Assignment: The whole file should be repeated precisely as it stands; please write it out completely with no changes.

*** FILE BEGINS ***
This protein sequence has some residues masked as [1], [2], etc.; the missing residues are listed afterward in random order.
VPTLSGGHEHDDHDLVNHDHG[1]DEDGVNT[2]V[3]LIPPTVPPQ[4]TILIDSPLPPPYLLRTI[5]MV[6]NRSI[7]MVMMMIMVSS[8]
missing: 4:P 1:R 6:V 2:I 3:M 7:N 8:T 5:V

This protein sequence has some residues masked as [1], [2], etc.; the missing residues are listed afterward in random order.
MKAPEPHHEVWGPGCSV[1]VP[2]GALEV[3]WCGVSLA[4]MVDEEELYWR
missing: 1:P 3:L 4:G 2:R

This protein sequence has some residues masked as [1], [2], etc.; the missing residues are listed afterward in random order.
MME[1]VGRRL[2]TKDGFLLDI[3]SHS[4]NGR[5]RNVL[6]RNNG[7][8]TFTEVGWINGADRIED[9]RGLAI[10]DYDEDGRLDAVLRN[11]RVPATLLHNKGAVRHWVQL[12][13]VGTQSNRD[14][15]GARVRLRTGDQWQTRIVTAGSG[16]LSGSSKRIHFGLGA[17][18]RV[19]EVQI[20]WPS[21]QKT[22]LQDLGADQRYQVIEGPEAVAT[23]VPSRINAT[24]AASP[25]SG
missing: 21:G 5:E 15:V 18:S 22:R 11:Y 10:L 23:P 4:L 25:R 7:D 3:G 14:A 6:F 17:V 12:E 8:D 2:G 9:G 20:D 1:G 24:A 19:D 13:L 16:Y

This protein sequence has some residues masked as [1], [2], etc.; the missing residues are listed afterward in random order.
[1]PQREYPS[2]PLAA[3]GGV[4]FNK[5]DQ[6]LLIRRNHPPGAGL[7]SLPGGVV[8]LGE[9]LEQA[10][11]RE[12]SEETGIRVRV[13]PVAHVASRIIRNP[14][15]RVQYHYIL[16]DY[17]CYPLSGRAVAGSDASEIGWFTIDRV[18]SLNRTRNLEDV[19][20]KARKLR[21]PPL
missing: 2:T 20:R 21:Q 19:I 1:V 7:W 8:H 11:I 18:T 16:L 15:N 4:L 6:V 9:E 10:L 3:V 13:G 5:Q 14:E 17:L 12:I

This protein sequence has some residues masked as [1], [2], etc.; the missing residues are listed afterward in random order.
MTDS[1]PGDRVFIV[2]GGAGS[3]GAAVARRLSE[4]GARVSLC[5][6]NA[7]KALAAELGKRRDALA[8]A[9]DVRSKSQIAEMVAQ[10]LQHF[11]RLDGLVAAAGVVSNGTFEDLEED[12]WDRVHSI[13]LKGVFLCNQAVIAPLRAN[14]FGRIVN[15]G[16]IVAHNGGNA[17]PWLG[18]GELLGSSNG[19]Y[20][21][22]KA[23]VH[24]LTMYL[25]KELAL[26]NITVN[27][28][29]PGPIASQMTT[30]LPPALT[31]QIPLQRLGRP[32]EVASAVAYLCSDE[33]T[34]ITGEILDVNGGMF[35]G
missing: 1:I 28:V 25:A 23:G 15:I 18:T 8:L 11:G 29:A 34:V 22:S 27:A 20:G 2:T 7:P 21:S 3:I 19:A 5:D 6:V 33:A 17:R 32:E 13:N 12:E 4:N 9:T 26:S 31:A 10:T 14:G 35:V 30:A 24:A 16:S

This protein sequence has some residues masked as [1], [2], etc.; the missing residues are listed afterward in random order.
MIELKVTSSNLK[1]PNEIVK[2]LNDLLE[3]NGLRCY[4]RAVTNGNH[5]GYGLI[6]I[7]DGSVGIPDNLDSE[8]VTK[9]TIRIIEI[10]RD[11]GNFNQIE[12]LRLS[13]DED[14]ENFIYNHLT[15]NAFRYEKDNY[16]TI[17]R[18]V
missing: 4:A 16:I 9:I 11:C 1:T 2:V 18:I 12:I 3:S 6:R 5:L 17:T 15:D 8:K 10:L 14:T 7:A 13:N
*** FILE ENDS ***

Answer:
This protein sequence has some residues masked as [1], [2], etc.; the missing residues are listed afterward in random order.
VPTLSGGHEHDDHDLVNHDHG[1]DEDGVNT[2]V[3]LIPPTVPPQ[4]TILIDSPLPPPYLLRTI[5]MV[6]NRSI[7]MVMMMIMVSS[8]
missing: 4:P 1:R 6:V 2:I 3:M 7:N 8:T 5:V

This protein sequence has some residues masked as [1], [2], etc.; the missing residues are listed afterward in random order.
MKAPEPHHEVWGPGCSV[1]VP[2]GALEV[3]WCGVSLA[4]MVDEEELYWR
missing: 1:P 3:L 4:G 2:R

This protein sequence has some residues masked as [1], [2], etc.; the missing residues are listed afterward in random order.
MME[1]VGRRL[2]TKDGFLLDI[3]SHS[4]NGR[5]RNVL[6]RNNG[7][8]TFTEVGWINGADRIED[9]RGLAI[10]DYDEDGRLDAVLRN[11]RVPATLLHNKGAVRHWVQL[12][13]VGTQSNRD[14][15]GARVRLRTGDQWQTRIVTAGSG[16]LSGSSKRIHFGLGA[17][18]RV[19]EVQI[20]WPS[21]QKT[22]LQDLGADQRYQVIEGPEAVAT[23]VPSRINAT[24]AASP[25]SG
missing: 21:G 5:E 15:V 18:S 22:R 11:Y 10:L 23:P 4:L 25:R 7:D 3:G 14:A 6:F 17:V 12:E 8:D 2:G 9:G 20:D 1:G 24:A 19:D 13:L 16:Y

This protein sequence has some residues masked as [1], [2], etc.; the missing residues are listed afterward in random order.
[1]PQREYPS[2]PLAA[3]GGV[4]FNK[5]DQ[6]LLIRRNHPPGAGL[7]SLPGGVV[8]LGE[9]LEQA[10][11]RE[12]SEETGIRVRV[13]PVAHVASRIIRNP[14][15]RVQYHYIL[16]DY[17]CYPLSGRAVAGSDASEIGWFTIDRV[18]SLNRTRNLEDV[19][20]KARKLR[21]PPL
missing: 2:T 20:R 21:Q 19:I 1:V 7:W 8:H 11:I 18:T 16:L 15:N 4:L 6:V 9:E 10:L 3:V 13:G 5:Q 14:E 17:L 12:I

This protein sequence has some residues masked as [1], [2], etc.; the missing residues are listed afterward in random order.
MTDS[1]PGDRVFIV[2]GGAGS[3]GAAVARRLSE[4]GARVSLC[5][6]NA[7]KALAAELGKRRDALA[8]A[9]DVRSKSQIAEMVAQ[10]LQHF[11]RLDGLVAAAGVVSNGTFEDLEED[12]WDRVHSI[13]LKGVFLCNQAVIAPLRAN[14]FGRIVN[15]G[16]IVAHNGGNA[17]PWLG[18]GELLGSSNG[19]Y[20][21][22]KA[23]VH[24]LTMYL[25]KELAL[26]NITVN[27][28][29]PGPIASQMTT[30]LPPALT[31]QIPLQRLGRP[32]EVASAVAYLCSDE[33]T[34]ITGEILDVNGGMF[35]G
missing: 1:I 28:V 25:A 23:G 15:I 18:T 8:L 11:G 29:A 34:V 22:S 27:A 20:G 2:T 7:P 21:S 3:I 19:A 5:D 6:V 33:A 17:R 32:E 13:N 12:E 4:N 9:T 26:S 31:A 10:T 14:G 35:V 30:A 24:A 16:S

This protein sequence has some residues masked as [1], [2], etc.; the missing residues are listed afterward in random order.
MIELKVTSSNLK[1]PNEIVK[2]LNDLLE[3]NGLRCY[4]RAVTNGNH[5]GYGLI[6]I[7]DGSVGIPDNLDSE[8]VTK[9]TIRIIEI[10]RD[11]GNFNQIE[12]LRLS[13]DED[14]ENFIYNHLT[15]NAFRYEKDNY[16]TI[17]R[18]V
missing: 4:A 16:I 9:I 11:C 1:T 2:V 18:I 12:I 3:S 6:R 5:L 17:T 15:D 8:K 10:L 14:T 7:A 13:N